It’s a somewhat comic take on Conrad’s Heart of Darkness. An American man goes “native” in the Philippines:

They made me register at the Palo Alto VA for a psychiatric evaluation. The attendant asked my age, and though I had not thought about it for many years, I replied that I might be 41 or 42.

My mother, God rest her soul, was a saint. She passed away when I was still in grade school. My father was the kind of man whose idea of spoiling us was to give us Happy Meals, every single day. While I was “away,” my father died, my sister inherited all his money, and there was nothing left for me.

My first night back in America, I couldn’t sleep. The quiet made me jumpy. People don’t realize how noisy the jungle is. When you know what to listen for, you can tell who is next to you, who is a few feet away, who is just on the other side of that bamboo thicket. Night is for hunting. It’s an active time. Here, though, the night is so quiet, it’s like being dead.

Stay tuned, dear blog readers. Stay tuned.

Part 2 of Vanessa Hua’s “Accepted” (Crab Orchard Review, Vol. 19, No. 2: Summer/Fall 2014)

Self is hugely enjoying this story.

(Self has written her own Stanford stories, but OMG does Ms. Hua ever kill it)

Rodin Sculpture Garden, Stanford University

Rodin Sculpture Garden, Stanford University

Flipping open my binder, I found a flyer urging Stanford cadets to apply for the ROTC honor roll with the attached form and an unofficial transcript. A reminder I didn’t have grades, and wasn’t enrolled, a reminder I should give up and go home. Surviving day-to-day brought me no closer to becoming an official student. I imagined my father’s disappointment, my father’s words: ignominious, mendacious.

Stay tuned, dear blog readers. Stay tuned.

Vanessa Hua, “Accepted” (Crab Orchard Review, Vol. 19 No. 2: Summer/Fall 2014)

This story (in Crab Orchard Review’s Summer/Fall 2014 issue) is poignant as well as funny.

Self hears this sad girl narrator’s voice in her head, more often than not.

A lie begets a lie that begets another lie and another lie until finally disappointment turns into despair.

The Crab Orchard Review Summer/ Fall 2014 Issue (Special Themed Issue: The West Coast & Beyond)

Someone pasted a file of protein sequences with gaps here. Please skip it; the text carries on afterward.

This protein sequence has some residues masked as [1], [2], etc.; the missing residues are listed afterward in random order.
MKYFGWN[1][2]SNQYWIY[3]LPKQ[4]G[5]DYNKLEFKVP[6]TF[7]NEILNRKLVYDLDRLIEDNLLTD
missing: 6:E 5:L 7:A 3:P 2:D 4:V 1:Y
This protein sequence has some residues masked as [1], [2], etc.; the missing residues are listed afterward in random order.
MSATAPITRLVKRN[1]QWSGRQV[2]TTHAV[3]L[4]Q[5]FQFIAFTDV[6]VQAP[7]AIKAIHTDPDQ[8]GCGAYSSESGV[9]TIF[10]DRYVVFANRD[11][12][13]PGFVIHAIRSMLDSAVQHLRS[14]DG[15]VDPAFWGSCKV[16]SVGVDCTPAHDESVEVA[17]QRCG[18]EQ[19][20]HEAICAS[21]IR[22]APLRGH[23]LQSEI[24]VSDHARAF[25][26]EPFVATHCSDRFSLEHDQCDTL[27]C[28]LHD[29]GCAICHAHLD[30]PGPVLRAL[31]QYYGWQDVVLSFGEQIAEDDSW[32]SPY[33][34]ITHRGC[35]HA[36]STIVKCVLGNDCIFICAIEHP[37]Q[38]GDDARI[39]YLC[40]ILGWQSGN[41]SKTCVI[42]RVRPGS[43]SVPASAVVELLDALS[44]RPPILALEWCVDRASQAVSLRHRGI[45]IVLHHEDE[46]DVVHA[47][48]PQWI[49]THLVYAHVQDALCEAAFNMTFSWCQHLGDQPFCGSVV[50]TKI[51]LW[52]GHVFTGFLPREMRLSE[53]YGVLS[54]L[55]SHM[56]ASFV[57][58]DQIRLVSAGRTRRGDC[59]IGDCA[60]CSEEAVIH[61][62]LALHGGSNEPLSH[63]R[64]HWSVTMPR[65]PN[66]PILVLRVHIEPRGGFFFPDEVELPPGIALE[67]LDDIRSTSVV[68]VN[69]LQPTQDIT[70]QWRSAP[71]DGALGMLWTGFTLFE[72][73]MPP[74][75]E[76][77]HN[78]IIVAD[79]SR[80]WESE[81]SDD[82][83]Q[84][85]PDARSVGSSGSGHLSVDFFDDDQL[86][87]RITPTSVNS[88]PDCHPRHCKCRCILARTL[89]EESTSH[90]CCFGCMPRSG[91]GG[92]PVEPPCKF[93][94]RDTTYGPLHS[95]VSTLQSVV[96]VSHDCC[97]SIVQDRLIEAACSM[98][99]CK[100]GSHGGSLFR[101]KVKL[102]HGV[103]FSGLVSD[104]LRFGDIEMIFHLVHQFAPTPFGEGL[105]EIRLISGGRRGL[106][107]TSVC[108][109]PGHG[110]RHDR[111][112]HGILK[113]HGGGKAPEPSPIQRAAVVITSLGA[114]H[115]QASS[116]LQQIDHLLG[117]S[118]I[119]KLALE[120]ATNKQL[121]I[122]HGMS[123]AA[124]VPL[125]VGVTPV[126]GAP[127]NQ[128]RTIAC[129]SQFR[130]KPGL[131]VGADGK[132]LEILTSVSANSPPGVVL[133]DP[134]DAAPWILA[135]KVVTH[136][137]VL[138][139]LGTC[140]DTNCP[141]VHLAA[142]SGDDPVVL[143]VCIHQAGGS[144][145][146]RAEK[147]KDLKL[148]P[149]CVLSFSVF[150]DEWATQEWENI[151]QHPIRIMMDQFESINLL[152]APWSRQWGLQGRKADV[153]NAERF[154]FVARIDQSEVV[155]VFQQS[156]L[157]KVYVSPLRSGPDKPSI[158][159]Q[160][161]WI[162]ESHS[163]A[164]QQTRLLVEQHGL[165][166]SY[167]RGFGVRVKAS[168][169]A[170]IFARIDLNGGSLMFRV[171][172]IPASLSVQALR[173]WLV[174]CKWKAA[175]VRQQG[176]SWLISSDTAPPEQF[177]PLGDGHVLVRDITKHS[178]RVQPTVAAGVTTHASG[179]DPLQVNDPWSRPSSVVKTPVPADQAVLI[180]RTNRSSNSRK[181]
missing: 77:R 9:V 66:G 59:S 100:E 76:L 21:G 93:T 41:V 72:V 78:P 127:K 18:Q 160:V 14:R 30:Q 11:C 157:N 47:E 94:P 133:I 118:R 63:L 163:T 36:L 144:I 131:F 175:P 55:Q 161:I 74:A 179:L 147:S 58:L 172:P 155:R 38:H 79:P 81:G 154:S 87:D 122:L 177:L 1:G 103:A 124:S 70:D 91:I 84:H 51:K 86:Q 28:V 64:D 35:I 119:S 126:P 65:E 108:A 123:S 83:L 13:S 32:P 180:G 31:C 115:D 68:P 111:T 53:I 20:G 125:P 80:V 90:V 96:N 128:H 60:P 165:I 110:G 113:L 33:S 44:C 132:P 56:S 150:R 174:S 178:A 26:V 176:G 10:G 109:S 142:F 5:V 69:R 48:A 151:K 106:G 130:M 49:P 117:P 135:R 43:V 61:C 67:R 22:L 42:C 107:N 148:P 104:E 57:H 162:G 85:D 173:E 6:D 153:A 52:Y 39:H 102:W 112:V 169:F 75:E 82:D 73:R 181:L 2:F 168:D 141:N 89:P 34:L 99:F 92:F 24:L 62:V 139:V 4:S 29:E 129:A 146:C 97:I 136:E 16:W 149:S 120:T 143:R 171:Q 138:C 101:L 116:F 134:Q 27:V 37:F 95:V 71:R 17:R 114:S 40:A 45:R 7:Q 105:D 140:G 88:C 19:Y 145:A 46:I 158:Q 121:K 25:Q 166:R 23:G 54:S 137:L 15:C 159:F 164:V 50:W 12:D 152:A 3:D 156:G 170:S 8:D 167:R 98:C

The Crab Orchard Review Summer/ Fall 2014 Issue (Special Themed Issue: The West Coast & Beyond)

“I hadn’t meant to lie, not at first, but when Jack Min donned his Stanford sweatshirt, after receiving his acceptance (a senior tradition) — I yanked my Cardinal red hoodie out of my locker. When my AP English teacher, Ms. Banks, stopped to congratulate me, I couldn’t bring myself to say, not yet. She’d worked with me on a dozen revisions of my college essay and written a generous letter of rec, and I didn’t want to disappoint her.

Another week passed, and I posed with Jack for the school paper. A banner year for the church our families both attended, and for Sparta High, with two students in a single class admitted to Stanford. When I showed my parents the article as proof of my acceptance, Oppa held the newspaper with his fingertips, as if it were bridal lace he was preserving on a special order.”

Stay tuned, dear blog readers. Stay tuned.

Self’s Biblical Revisionist “The Ark” (Local Nomad, Spring 2015)

The theme of the Spring 2015 issue of Local Nomad (edited by Filipino American poet Jean Vengua) was: KILLING GROUND.

Jean solicited a story from self; the short story she sent Jean was “The Ark.”


She wrote the story after watching Darren Aronofskly’s wild and fabulous “Noah,” starring Russell Crow and Jennifer Connelly.

  • Cruelty, he taught his sons, was essential.

Animals of all kind fascinate self, she’s not sure why.

Here’s an illustration from a children’s picture book called, simply, The Ark:

Illustration for Children's Book, THE ARK

Illustration for Children’s Book, THE ARK

Stay tuned, dear blog readers. Stay tuned.

« Older entries


Get every new post delivered to your Inbox.

Join 2,059 other followers